In the ongoing battle to attract and retain customers online, more businesses are turning to site personalisation to deliver dynamic, relevant content that can be tailored to enrich user experience. The process, however, can quickly bring servers to their knees.
In a multitiered Web architecture, frequent calls to application servers and databases place enormous strain on back-end resources and cause throughput bottlenecks, inducing companies to invest in additional hardware and bandwidth to keep pace with demand. Dynamic content acceleration software, which works by caching reusable data, is finally offering relief to businesses in need of speedier personalised content delivery.
How can a Web page be both reusable and tailored to an individual user? Dynamic content acceleration relies on the expectation that even personalised content will call for data that can be recycled. A content accelerator sits between your Web server and your back-end resources to intercept incoming script requests, such as those from Java and Active Server Pages, CGI, and servlets. It completes the HTML response page using cached data such as frequently requested catalog products, articles, news items, and stock prices.
Similar to the way static-page caching can solve network latency problems, dynamic content acceleration reduces server-side latency by decreasing the number of high-overhead calls to application servers and databases needed to fill a request. The software-based approach improves e-commerce transactions without the need to scale up costly back-end resources.
The number of companies offering well-designed solutions in this nascent field is slim. Among the forerunners, albeit through different implementation strategies, are SpiderCache, Persistence Software with Dynamai, and Oracle with its Edge Side Includes (ESI) initiative.
One of the most compelling dynamic content acceleration solutions can be found in PreLoader 3 from Chutney Technologies, which we recently tested.
Chutney takes dynamic caching to the next level by caching individual logic on the page rather than by caching an entire HTML page response, which most other products do.
By breaking pages into discreet components, PreLoader stores the results of partially constructed page elements and draws from these pieces to create new page combinations. For example, when a client requests a server-side script from the Web server, PreLoader intercepts and processes the call. PreLoader recognises the tagged code, checks to see whether or not it has comparable results in its cache, and uses these items to construct the final HTML page. The process is completed without reinvolving the application server and reduces I/O calls to the database, thereby reducing the possibility of throughput bottlenecks.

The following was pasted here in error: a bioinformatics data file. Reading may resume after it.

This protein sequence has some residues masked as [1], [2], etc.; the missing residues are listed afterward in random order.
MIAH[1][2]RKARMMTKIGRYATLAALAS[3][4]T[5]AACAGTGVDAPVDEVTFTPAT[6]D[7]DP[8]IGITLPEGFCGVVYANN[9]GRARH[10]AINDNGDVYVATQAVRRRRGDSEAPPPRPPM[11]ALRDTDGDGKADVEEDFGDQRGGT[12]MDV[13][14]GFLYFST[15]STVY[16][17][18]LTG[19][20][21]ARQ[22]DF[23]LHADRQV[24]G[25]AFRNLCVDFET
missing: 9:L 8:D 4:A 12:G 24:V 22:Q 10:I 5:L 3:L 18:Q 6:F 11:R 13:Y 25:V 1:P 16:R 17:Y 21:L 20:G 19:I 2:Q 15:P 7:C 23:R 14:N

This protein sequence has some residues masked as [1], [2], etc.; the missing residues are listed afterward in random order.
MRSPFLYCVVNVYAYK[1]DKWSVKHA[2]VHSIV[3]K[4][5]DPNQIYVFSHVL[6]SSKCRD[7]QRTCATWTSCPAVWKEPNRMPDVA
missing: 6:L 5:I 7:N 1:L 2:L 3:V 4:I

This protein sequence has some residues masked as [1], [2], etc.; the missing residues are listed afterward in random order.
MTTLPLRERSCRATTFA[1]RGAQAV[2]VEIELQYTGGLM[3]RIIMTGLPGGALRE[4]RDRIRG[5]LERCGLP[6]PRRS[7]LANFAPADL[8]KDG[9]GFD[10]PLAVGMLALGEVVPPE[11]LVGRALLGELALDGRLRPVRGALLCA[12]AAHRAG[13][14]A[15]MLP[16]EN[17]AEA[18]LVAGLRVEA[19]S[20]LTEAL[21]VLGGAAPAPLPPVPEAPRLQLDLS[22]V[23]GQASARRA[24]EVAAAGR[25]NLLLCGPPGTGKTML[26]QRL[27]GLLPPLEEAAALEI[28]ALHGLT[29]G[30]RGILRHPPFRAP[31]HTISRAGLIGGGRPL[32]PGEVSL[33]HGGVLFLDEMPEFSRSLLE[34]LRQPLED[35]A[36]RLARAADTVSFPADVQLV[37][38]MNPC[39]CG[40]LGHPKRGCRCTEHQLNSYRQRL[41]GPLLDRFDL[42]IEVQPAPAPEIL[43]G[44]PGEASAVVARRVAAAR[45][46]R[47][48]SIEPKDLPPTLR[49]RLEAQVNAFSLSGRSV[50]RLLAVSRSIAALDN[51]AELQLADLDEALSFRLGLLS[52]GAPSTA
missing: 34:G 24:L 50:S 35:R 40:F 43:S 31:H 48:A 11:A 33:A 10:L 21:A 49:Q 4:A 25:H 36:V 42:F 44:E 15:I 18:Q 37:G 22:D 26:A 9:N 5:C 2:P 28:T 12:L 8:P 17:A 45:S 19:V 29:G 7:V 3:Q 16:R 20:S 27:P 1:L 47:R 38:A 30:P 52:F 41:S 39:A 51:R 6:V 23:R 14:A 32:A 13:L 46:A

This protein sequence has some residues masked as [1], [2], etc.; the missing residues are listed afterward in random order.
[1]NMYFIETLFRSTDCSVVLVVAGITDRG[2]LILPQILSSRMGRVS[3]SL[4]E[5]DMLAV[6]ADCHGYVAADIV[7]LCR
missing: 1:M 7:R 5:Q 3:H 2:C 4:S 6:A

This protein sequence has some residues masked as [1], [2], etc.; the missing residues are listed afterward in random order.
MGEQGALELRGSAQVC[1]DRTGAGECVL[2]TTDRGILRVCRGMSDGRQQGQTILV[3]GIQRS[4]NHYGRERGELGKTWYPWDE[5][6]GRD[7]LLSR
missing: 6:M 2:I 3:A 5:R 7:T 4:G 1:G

PreLoader's component-level caching offers speed advantages over page-level caching, thanks to the finer granularity of its reusable HTML pieces. Although Oracle's nonscripted ESI solutions may be far easier to implement, PreLoader boasts the additional benefit of working in any Web or application server environment.
In such dynamic implementations, a top priority is ensuring the caching process doesn't undermine the relevancy of the information. Outdated pages can yield unexpected results, demanding the cache be updated regularly with current data. PreLoader uses several methods of optimization, including Chutney's own predictive probability algorithm to ensure maximised cache effectiveness.
PreLoader allows multiple caches to be used to create and store different data types, optimising access efficiency. An additional feature for granting prioritized access to specific users or groups such as A-list customers can even help provide targeted performance benefits.
Because the number of implementations is still relatively limited and the products themselves remain relatively untested, dynamic content acceleration may find all but the most demanding sites waiting for further development. Within the next year, however, most static cache vendors likely will begin to incorporate some form of dynamic cache capability into their upgrades.
With the risk factor in implementation so minimal, however, we recommend that any company with a bottom line riding on personalized content delivery take out some insurance by investing in dynamic content acceleration.
Chutney Technologies PreLoader 3.0
Chutney PreLoader makes it possible to break apart scripts, reduce their logic to taggable components, and associate output to the actual HTML elements on the page.
PreLoader runs on Windows NT, Windows 2000, Linux, and Solaris, and it offers a Java-based graphical administrative interface for attaching to and monitoring dynamic cache instances. We found the feature useful for optimizing performance results.
Furthermore, the application is available in several enterprise-worthy configurations that sport features such as fail-over and clustering capabilities for high-availability scenarios.
Although using PreLoader's pretagged scripts leads to favorable speed and cache hit ratios, the process demands significant reconfiguration of your site's source code. Not only is the process error-prone for already-operational site logic, but it brings additional development expense to a price tag already two to three times that of its competitors.
The Active Server Pages version we tested did not include Chutney's Automated Script Analyzer and Processor tool. The tool reportedly helps reduce the complexities of the tagging process and aids in optimizing cache usage.
We strongly recommend that you consider PreLoader for enterprise-strength deployment. All told, we found Chutney's component-based approach a good match for reducing the cost of back-end technology investments in personalised, highly trafficked sites. But you may not want to tackle the tagging on your own.